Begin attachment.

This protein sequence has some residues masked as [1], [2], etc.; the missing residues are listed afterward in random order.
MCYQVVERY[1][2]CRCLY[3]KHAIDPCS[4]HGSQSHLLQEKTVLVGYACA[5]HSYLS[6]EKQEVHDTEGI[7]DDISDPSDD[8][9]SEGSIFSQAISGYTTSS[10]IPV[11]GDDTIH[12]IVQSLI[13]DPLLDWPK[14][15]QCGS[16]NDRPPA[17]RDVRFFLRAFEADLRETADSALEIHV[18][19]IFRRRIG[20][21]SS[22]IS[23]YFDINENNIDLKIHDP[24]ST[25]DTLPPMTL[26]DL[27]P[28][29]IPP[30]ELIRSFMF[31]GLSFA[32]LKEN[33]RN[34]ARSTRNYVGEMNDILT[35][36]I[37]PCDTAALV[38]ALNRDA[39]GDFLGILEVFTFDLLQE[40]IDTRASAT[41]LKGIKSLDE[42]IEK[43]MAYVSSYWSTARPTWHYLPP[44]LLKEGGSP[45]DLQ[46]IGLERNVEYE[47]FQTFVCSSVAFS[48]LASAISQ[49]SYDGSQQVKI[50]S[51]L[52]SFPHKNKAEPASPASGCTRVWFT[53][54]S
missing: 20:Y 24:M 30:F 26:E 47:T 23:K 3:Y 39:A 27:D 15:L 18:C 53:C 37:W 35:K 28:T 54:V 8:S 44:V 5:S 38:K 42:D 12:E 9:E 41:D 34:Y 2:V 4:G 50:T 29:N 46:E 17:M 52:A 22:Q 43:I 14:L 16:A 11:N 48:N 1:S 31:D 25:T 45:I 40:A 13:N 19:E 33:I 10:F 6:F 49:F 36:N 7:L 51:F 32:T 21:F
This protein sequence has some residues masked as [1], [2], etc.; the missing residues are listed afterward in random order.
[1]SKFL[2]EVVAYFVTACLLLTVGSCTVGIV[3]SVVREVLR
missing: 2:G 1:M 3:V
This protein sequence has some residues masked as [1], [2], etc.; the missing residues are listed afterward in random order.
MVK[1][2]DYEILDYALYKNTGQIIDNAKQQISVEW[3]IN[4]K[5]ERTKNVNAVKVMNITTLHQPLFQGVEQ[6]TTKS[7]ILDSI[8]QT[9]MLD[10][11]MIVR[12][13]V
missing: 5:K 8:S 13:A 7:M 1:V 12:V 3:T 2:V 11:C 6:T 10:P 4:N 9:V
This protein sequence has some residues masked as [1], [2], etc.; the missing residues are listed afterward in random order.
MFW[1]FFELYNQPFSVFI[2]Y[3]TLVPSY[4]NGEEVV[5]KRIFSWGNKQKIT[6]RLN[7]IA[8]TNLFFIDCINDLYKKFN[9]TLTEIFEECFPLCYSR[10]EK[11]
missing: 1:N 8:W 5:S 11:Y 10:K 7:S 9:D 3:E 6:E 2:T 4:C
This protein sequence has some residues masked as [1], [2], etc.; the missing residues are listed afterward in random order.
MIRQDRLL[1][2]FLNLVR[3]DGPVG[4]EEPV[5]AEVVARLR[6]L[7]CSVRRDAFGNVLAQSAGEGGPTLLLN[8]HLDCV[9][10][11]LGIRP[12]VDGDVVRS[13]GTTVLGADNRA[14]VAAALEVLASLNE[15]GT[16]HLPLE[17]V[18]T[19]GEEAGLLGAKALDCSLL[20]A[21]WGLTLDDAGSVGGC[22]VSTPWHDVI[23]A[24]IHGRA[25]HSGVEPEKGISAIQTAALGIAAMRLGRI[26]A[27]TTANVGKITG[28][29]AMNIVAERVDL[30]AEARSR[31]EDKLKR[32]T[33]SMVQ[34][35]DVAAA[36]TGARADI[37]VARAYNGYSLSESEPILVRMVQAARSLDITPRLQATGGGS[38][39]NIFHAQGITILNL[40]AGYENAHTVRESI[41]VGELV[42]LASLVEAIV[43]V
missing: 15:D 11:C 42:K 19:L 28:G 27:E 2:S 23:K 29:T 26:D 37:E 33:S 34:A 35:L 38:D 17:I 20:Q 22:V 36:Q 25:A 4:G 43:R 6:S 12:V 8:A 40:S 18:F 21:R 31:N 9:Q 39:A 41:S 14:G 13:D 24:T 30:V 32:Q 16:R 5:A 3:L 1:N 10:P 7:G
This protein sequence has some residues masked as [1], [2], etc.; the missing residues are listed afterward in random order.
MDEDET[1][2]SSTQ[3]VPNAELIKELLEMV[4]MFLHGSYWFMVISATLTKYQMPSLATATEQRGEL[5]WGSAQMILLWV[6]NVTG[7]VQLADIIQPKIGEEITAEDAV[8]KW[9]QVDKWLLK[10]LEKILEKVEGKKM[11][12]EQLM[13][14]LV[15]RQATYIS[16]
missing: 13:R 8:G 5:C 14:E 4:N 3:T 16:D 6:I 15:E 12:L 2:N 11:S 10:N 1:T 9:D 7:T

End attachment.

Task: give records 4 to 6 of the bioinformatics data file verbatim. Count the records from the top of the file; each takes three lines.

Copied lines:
This protein sequence has some residues masked as [1], [2], etc.; the missing residues are listed afterward in random order.
MFW[1]FFELYNQPFSVFI[2]Y[3]TLVPSY[4]NGEEVV[5]KRIFSWGNKQKIT[6]RLN[7]IA[8]TNLFFIDCINDLYKKFN[9]TLTEIFEECFPLCYSR[10]EK[11]
missing: 1:N 8:W 5:S 11:Y 10:K 7:S 9:D 3:E 6:E 2:T 4:C
This protein sequence has some residues masked as [1], [2], etc.; the missing residues are listed afterward in random order.
MIRQDRLL[1][2]FLNLVR[3]DGPVG[4]EEPV[5]AEVVARLR[6]L[7]CSVRRDAFGNVLAQSAGEGGPTLLLN[8]HLDCV[9][10][11]LGIRP[12]VDGDVVRS[13]GTTVLGADNRA[14]VAAALEVLASLNE[15]GT[16]HLPLE[17]V[18]T[19]GEEAGLLGAKALDCSLL[20]A[21]WGLTLDDAGSVGGC[22]VSTPWHDVI[23]A[24]IHGRA[25]HSGVEPEKGISAIQTAALGIAAMRLGRI[26]A[27]TTANVGKITG[28][29]AMNIVAERVDL[30]AEARSR[31]EDKLKR[32]T[33]SMVQ[34][35]DVAAA[36]TGARADI[37]VARAYNGYSLSESEPILVRMVQAARSLDITPRLQATGGGS[38][39]NIFHAQGITILNL[40]AGYENAHTVRESI[41]VGELV[42]LASLVEAIV[43]V
missing: 15:D 11:C 42:K 19:L 28:G 27:E 2:S 23:K 29:T 26:D 37:E 33:S 34:A 35:L 38:D 17:I 20:Q 22:V 36:Q 25:A 4:G 43:R 6:S 12:V 8:A 40:S 18:F 21:R 31:N 9:Q 39:A 41:S 14:G 13:D 24:T 30:V 32:Q 16:R 5:A 3:L 1:N 10:P 7:G
This protein sequence has some residues masked as [1], [2], etc.; the missing residues are listed afterward in random order.
MDEDET[1][2]SSTQ[3]VPNAELIKELLEMV[4]MFLHGSYWFMVISATLTKYQMPSLATATEQRGEL[5]WGSAQMILLWV[6]NVTG[7]VQLADIIQPKIGEEITAEDAV[8]KW[9]QVDKWLLK[10]LEKILEKVEGKKM[11][12]EQLM[13][14]LV[15]RQATYIS[16]
missing: 13:R 8:G 5:C 14:E 4:N 3:T 16:D 6:I 15:E 12:L 2:N 11:S 10:N 1:T 9:D 7:T